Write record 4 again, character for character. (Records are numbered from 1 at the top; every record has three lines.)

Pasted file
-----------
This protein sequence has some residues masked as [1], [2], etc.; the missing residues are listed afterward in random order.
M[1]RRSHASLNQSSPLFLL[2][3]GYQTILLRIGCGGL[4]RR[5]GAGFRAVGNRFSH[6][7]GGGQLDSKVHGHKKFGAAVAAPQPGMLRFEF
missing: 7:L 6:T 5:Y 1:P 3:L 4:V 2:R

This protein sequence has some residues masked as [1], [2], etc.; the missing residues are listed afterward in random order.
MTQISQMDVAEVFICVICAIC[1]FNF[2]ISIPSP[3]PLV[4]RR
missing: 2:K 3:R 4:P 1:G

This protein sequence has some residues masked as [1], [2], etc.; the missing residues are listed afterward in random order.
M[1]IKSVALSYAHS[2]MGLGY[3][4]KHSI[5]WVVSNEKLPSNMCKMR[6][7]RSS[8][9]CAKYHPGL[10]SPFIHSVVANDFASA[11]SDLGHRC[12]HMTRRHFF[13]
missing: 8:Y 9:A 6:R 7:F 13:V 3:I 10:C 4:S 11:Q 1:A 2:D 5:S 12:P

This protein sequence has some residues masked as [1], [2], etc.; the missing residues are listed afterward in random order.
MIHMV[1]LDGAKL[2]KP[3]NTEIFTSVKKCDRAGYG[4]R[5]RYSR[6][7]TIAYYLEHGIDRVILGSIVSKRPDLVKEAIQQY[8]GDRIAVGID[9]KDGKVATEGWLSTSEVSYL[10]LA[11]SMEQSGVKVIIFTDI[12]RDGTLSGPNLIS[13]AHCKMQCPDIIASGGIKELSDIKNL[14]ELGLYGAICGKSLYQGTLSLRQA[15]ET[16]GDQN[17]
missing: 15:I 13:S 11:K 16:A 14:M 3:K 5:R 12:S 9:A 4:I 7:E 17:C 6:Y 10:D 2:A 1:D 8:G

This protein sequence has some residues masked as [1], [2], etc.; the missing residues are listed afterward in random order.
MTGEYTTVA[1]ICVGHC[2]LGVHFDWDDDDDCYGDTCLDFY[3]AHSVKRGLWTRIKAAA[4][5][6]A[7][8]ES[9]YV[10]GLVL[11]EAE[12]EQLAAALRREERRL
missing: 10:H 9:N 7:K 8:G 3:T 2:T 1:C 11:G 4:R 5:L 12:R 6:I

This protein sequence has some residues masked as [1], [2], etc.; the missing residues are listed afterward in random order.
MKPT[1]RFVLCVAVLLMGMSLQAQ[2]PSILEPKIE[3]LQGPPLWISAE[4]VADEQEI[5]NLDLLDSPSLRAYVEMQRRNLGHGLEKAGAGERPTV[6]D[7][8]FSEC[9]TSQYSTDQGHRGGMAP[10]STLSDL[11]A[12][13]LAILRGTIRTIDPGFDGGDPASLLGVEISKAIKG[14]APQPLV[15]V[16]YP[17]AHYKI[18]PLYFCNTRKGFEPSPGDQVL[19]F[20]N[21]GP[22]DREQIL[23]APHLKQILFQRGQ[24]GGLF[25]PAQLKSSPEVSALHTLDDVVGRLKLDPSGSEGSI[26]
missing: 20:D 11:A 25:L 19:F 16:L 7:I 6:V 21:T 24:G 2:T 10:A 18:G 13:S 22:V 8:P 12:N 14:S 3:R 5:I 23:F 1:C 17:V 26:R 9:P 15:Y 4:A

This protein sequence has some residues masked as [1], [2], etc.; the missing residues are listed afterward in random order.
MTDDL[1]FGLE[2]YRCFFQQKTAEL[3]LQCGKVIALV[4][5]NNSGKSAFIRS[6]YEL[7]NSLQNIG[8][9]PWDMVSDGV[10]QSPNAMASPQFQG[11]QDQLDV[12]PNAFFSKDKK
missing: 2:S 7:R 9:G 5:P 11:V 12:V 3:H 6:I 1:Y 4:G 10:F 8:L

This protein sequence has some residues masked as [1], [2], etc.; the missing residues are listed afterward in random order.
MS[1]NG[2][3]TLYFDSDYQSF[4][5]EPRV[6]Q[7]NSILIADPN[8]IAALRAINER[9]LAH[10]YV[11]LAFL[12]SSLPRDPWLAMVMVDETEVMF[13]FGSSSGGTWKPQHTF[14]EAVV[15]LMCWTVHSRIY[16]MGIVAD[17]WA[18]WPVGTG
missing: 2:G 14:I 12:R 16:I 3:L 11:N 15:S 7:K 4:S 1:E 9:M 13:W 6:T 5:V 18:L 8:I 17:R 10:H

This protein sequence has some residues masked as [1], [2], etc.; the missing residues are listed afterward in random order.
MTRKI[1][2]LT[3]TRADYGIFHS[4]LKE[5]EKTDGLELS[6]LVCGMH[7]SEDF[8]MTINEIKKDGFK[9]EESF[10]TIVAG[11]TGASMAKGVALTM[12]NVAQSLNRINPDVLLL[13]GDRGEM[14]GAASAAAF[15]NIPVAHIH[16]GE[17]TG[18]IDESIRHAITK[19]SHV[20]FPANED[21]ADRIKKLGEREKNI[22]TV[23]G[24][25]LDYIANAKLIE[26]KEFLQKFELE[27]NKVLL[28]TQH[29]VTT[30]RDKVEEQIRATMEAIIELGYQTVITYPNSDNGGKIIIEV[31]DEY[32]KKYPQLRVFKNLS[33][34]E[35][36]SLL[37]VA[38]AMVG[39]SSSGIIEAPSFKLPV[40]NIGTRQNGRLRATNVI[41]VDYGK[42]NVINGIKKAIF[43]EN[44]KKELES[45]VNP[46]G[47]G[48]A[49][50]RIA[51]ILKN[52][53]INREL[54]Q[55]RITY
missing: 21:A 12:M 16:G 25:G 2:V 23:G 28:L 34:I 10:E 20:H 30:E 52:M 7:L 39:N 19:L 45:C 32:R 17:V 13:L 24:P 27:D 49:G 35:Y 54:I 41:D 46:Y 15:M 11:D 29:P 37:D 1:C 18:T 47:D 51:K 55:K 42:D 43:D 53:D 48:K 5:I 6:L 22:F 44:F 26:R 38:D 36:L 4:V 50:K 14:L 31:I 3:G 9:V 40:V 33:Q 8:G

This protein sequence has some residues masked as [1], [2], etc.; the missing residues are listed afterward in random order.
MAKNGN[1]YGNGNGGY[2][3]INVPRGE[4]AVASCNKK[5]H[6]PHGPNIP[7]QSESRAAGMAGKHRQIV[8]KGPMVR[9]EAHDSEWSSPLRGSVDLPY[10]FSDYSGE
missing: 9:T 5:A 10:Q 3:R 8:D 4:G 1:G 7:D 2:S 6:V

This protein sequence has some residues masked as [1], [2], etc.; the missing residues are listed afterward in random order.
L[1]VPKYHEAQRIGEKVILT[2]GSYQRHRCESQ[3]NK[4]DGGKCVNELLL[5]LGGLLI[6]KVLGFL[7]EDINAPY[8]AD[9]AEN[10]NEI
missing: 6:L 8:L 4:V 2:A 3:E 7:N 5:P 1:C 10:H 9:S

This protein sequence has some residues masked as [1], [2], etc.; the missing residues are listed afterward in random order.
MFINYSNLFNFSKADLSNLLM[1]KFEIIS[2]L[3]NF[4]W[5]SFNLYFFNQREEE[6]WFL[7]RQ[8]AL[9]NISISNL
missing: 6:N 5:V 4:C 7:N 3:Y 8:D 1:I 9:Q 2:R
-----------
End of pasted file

This protein sequence has some residues masked as [1], [2], etc.; the missing residues are listed afterward in random order.
MIHMV[1]LDGAKL[2]KP[3]NTEIFTSVKKCDRAGYG[4]R[5]RYSR[6][7]TIAYYLEHGIDRVILGSIVSKRPDLVKEAIQQY[8]GDRIAVGID[9]KDGKVATEGWLSTSEVSYL[10]LA[11]SMEQSGVKVIIFTDI[12]RDGTLSGPNLIS[13]AHCKMQCPDIIASGGIKELSDIKNL[14]ELGLYGAICGKSLYQGTLSLRQA[15]ET[16]GDQN[17]
missing: 15:I 13:S 11:K 16:A 14:M 3:K 5:R 12:S 9:A 4:I 7:E 17:C 6:Y 10:D 2:A 1:D 8:G